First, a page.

Our lives seem to always be going in a million directions, and we seem to be connected to every aspect of it. With our phones, computers and other technology-driven habits, it's no wonder we are facing major health issues not just as we age but during our entire life.

The media has been focusing on sleep research suggesting that our lack of quality sleep may lead to diseases like Alzheimer's, hypertension and shorter life spans. The idea that we are not getting enough "quality sleep" seems to be an issue that is on everyone's mind. So is the idea that we are not moving or eating the best foods for what our body needs to function well.

How can we help our clients combat these evils?

Can a well-designed interior help to limit our work time and increase our resting time? Of course. Can we design spaces that almost force us to change our behavior? Probably not. Your job title is designer, not behavior psychologist. The individual in all of us will fight that way of thinking every time.

Case in point: You are creating a work environment for a company that wants to promote a healthier lifestyle for its employees and wants to incorporate an exercise room in its new offices. But if nobody currently exercises, how can you be sure that they'll start now?

Designing the most complete and inviting space for behavioral change is the challenge. If the culture is already there i.e., active employees then creating an exercise facility in the office will be successful. If it isn't successful, it's not your fault as the designer. But clients don't see it that way.

As someone who is big on getting eight hours of rest every night and who wears a Fitbit every day to track my exercise, diet and sleep, I can tell you that my productivity is off when I am not following my routine.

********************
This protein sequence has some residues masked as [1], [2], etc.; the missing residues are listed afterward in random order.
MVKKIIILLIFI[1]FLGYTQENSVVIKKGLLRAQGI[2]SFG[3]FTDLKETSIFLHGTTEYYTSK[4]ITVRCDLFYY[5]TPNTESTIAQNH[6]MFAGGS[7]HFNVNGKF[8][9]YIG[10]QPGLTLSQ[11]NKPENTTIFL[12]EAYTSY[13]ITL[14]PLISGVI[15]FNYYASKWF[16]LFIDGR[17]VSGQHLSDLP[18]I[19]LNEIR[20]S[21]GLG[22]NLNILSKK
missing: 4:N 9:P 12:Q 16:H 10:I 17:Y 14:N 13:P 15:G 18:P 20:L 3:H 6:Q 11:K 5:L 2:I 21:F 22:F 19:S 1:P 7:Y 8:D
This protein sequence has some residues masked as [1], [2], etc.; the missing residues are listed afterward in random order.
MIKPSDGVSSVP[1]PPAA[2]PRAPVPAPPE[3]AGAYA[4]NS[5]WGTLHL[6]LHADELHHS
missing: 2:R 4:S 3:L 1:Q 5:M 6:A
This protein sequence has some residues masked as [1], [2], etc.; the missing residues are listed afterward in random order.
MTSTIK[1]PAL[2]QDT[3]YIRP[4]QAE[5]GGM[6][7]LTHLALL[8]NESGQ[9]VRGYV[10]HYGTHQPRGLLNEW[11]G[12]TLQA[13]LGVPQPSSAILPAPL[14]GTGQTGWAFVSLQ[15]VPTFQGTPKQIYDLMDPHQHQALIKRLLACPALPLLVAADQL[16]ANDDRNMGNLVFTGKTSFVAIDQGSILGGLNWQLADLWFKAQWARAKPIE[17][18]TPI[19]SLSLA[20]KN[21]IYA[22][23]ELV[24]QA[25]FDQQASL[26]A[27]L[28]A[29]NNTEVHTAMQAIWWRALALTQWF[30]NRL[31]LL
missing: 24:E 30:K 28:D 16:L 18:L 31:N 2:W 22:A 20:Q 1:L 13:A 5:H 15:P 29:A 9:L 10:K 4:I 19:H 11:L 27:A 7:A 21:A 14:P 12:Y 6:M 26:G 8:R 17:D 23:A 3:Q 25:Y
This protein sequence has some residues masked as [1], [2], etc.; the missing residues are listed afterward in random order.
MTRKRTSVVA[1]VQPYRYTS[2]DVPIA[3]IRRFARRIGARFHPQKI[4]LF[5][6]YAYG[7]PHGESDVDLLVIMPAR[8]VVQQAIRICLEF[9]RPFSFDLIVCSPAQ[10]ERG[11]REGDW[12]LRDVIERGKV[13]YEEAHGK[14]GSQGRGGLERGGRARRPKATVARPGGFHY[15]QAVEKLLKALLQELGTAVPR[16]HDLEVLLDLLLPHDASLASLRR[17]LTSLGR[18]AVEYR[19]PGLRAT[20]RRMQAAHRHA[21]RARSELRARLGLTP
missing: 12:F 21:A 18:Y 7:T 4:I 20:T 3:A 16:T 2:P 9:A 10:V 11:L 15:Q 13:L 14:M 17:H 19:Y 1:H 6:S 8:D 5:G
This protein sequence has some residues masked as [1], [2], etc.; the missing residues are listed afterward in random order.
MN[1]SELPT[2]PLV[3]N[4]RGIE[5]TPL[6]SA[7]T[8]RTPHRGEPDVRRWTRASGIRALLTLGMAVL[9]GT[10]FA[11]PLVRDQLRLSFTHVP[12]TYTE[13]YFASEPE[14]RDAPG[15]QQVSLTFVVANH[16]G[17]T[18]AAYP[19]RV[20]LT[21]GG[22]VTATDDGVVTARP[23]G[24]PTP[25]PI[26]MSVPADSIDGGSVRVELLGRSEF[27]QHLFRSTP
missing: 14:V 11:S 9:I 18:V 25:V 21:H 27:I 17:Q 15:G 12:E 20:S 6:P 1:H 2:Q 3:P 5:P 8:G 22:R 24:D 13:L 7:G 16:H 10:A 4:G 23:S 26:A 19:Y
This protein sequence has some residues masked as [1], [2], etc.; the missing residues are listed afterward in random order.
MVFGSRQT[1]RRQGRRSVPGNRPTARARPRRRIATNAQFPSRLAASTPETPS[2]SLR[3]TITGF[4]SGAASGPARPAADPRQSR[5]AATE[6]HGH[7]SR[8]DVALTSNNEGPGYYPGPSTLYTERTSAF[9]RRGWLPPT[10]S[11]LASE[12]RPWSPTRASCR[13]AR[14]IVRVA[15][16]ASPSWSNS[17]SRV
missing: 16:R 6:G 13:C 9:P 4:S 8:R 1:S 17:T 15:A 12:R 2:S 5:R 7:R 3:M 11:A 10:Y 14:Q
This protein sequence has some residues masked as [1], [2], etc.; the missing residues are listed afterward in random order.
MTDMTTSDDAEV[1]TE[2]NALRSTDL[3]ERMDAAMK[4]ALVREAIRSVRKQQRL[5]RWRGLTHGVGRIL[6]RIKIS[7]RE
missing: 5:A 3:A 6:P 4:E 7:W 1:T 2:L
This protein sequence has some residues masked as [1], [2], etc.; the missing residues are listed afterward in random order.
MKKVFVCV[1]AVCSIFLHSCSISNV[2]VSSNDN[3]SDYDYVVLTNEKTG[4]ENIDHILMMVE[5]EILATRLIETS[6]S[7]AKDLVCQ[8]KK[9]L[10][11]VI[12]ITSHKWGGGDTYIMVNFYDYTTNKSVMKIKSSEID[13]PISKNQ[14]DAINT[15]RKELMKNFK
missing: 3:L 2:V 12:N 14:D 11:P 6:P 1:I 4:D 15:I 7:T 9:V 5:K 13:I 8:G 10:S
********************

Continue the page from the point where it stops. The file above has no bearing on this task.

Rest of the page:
Health and wellness research has a huge influence on evidence-based design. It suggests that our environment can influence our behavior and help us to be healthier. As the research continues to focus on our overall well-being, we as designers need to be able to convey this information in a way our clients understand and benefit from it.

So, what can we do as designers to show clients the best way to approach behavioral change? It starts with the first conversation you have with your client — understanding their needs is the first step. Understanding the culture of the company, the dynamics of the family household or individual should always be part of your programming and predesign.

If you're trying to help your client create a healthier environment be it in their home or office understanding the current research in evidence-based design can give you an advantage. By using this research, you can help your client understand that the physical environment affects us regardless of whether we are inside or out.

Now, I am not suggesting that you provide your client pages of scientific data to design a bedroom for better sleep, but having that knowledge and understanding the impact it will have on your design will help you to pick finishes and furnishing as you start the design process.

Good designers are more than just creative; we are knowledge seekers. We want our clients to be happy with our work, but we also want our clients to see the benefits our knowledge.

As design professionals, we have the power to influence behavior by what we design, by making sure our design plan addresses the health, safety and well-being for everyone who is using that space. If you think of yourself as more of an artist or decorator and less of a scientist, you can still use evidence-based research and the psychology behind it to benefit your clients.

Color, texture, sights and sounds all have been researched in some way to influence behavior. Take the time to see what you can learn from reading these studies, and you might just help your client sleep better and live longer.

Creating a better quality of life through the power of design is the best way to ensure we are promoting healthy living and longevity for our clients now and in the future.